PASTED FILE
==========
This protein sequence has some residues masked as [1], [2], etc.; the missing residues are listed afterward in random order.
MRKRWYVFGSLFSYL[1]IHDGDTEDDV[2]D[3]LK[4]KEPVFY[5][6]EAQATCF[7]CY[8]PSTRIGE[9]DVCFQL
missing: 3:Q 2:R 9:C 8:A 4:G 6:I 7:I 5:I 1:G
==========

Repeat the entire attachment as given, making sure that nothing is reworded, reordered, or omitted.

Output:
This protein sequence has some residues masked as [1], [2], etc.; the missing residues are listed afterward in random order.
MRKRWYVFGSLFSYL[1]IHDGDTEDDV[2]D[3]LK[4]KEPVFY[5][6]EAQATCF[7]CY[8]PSTRIGE[9]DVCFQL
missing: 3:Q 2:R 9:C 8:A 4:G 6:I 7:I 5:I 1:G